news

Majority Says Criminal Charges Against Trump Should Disqualify Him in 2024 Race, Poll Says

Suzanne Cordeiro | AFP | Getty Images
  • A majority of Americans believe Donald Trump should be disqualified from running for president again if he is criminally charged in any of the multiple federal and state investigations he faces, a new Quinnipiac University poll found.
  • But Trump is still seeing relatively strong support in the Quinnipiac poll among Republicans and Republican-leaning voters.
  • A majority of that group said they would vote for him in a GOP primary, by a 10 percentage point margin over Florida Gov. Ron DeSantis, the only other Republican who registered anything close to significant support.

A majority of Americans believe that Donald Trump should be disqualified from running for president again if he is criminally charged in any of the multiple federal and state investigations he faces, a new Quinnipiac University poll found.

The survey found that 57% of respondents said Trump should be disqualified from seeking the White House if he is criminally charged, compared with 38% who said he should not be barred from doing so.

Even so, Trump saw relatively strong support in the Quinnipiac poll among Republicans and Republican-leaning voters.

A majority of that group said they would vote for him in a GOP primary, by a 10 percentage point margin over Florida Gov. Ron DeSantis, the only other Republican who registered anything close to significant support. DeSantis has signaled he could seek the presidency but has not yet launched a campaign.

Republicans and Republican-leaning voters also by a wide margin, 75% to 23%, believed that Trump should not be disqualified from seeking the presidency if he is criminally charged.

Among Democrats, 88% said charges should disqualify him. Fifty-five percent of independent voters agreed such charges should prevent Trump from running.

The poll questioned 1,788 adults over the past week. It had a margin of error of 2.5 percentage points.

Trump in November announced his candidacy for the 2024 Republican presidential nomination.

He is under criminal investigation by a special counsel for the Department of Justice in two separate probes, and by local district attorneys in New York and Georgia.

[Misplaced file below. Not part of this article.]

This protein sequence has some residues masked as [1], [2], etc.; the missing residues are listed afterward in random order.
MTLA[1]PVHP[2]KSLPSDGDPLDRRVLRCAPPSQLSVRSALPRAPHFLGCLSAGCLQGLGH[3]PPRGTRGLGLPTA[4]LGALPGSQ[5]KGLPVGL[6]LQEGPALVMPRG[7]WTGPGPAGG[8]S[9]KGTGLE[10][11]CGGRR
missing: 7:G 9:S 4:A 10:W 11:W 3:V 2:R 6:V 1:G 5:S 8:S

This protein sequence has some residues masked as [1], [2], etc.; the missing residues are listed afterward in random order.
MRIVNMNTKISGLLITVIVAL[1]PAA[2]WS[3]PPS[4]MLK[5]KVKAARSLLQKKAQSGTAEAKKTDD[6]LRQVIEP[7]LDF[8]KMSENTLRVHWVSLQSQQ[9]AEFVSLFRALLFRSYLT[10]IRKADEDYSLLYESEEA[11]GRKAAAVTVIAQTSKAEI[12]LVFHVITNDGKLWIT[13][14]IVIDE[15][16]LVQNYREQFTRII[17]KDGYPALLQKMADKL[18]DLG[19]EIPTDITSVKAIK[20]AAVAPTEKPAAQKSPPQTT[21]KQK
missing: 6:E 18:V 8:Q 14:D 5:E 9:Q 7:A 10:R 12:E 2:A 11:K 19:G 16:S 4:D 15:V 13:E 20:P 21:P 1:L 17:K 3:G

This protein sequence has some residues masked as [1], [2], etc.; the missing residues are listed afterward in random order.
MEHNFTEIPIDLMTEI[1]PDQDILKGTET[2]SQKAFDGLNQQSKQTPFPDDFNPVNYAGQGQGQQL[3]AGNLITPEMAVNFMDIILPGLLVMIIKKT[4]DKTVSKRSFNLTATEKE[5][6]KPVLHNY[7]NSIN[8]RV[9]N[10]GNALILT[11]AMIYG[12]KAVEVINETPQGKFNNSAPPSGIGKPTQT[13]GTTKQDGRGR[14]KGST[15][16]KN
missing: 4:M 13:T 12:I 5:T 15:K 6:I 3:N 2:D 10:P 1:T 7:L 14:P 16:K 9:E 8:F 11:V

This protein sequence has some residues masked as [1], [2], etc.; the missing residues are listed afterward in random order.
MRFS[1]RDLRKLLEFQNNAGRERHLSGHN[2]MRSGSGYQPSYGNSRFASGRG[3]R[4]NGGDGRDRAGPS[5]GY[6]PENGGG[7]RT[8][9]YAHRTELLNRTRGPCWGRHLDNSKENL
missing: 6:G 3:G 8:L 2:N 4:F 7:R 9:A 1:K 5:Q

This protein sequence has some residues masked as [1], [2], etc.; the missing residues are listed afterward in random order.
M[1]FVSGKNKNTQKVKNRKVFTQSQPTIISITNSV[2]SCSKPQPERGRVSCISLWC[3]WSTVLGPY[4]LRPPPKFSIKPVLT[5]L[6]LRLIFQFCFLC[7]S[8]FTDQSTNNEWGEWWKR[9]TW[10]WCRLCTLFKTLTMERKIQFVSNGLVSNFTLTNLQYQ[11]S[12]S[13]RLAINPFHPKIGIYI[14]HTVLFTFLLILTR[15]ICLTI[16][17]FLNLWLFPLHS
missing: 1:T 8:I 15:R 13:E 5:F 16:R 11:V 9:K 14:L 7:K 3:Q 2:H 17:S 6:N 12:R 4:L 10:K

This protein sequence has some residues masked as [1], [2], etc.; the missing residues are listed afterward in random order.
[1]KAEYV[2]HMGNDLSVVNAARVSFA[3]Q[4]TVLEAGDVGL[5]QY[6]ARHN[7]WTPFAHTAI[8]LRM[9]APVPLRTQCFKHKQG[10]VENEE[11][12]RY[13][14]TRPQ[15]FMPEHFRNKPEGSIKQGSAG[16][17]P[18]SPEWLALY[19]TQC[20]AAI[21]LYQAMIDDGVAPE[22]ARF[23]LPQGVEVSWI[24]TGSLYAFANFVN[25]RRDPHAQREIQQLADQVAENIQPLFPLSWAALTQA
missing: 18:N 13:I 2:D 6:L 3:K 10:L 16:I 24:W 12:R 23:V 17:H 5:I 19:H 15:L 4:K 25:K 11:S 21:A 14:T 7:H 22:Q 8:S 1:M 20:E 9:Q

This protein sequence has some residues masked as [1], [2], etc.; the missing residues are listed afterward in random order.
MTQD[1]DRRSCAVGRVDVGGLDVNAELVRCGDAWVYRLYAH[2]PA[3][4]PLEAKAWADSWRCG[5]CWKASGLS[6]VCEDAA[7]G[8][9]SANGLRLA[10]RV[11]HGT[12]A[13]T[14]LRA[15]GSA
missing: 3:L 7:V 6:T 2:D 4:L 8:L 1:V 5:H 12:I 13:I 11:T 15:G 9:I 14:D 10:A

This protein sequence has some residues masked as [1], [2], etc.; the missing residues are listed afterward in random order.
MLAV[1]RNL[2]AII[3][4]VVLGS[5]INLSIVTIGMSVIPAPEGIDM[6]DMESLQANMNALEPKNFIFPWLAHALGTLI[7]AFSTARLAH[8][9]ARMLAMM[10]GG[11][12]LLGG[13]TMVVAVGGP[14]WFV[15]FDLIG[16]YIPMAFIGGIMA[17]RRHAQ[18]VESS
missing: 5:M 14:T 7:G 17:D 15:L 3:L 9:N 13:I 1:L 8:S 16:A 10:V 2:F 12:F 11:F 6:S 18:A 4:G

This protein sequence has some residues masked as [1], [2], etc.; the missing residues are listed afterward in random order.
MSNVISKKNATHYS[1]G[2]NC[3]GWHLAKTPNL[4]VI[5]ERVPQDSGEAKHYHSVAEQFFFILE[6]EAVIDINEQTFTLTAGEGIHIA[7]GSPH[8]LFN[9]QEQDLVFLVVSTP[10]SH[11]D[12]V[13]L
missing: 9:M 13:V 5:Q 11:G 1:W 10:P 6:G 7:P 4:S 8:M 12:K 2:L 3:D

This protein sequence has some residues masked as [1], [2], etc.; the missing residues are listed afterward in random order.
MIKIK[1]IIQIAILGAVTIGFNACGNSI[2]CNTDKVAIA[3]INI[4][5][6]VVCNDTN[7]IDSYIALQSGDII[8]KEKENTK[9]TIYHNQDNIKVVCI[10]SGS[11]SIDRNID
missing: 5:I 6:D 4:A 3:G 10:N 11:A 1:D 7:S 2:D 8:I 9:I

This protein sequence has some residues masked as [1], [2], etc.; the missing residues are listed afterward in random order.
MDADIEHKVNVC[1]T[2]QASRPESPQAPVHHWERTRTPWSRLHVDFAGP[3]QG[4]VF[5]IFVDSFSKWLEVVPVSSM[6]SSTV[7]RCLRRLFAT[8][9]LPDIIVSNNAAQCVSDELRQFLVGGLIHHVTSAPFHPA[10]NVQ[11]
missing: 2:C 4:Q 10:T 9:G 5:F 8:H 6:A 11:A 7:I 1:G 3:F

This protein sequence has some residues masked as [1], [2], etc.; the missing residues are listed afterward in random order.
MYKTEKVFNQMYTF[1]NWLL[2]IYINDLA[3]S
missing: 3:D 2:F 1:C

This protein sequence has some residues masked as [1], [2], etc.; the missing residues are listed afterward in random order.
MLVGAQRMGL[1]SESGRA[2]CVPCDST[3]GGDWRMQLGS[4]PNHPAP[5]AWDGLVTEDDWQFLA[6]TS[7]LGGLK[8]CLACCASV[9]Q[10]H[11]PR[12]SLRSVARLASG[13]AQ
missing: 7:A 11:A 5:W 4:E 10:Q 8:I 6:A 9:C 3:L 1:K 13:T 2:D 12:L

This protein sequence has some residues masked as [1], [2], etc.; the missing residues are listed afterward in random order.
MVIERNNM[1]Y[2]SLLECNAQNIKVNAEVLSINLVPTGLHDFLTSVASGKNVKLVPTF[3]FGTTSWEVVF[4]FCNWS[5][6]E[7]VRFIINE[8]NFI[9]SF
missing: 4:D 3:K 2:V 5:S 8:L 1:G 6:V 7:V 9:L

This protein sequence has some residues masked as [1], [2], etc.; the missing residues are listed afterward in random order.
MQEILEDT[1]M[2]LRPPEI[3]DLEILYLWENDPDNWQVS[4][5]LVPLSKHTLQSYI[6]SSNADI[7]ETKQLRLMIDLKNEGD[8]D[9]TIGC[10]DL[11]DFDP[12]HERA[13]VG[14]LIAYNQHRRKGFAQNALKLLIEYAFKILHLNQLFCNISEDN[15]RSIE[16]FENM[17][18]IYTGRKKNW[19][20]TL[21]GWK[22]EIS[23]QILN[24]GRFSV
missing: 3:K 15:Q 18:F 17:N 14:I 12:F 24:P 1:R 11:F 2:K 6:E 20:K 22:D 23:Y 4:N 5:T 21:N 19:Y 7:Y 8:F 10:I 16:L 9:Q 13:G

In the Manhattan DA's case, Trump is being eyed in connection with a hush money payment his then-lawyer and fixer Michael Cohen gave to porn star Stormy Daniels shortly before the 2016 presidential election.

Trump is under investigation for how that payment to Daniels was classified in business records by the Trump Organization. It reported his reimbursement to Cohen for the payment as being for "legal expenses."

The Quinnipiac poll found that 55% of voters said those allegations were very serious or somewhat serious, while 42% said they were not serious, or not too serious.

A solid majority of voters, 62%, said they agreed with the idea that the Manhattan investigation is mainly motivated by politics.

Trump himself has claimed that DA Alvin Bragg, who is a Democrat, has a political agenda in pursuing the probe.

One of the DOJ probes is investigating Trump for his efforts to overturn his 2020 election loss to President Joe Biden.

The other DOJ investigation is eyeing Trump's refusal to return government records, some of them highly classified, after he left office.

In Atlanta, the Fulton County DA is investigating Trump for potentially illegal interference in that state's 2020 election by pressuring Georgia election officials to undo Biden's victory there.

Trump has denied any wrongdoing.

Follow our live coverage of former President Donald Trump's surrender and arraignment at the Manhattan criminal courthouse.

Copyright CNBC
Contact Us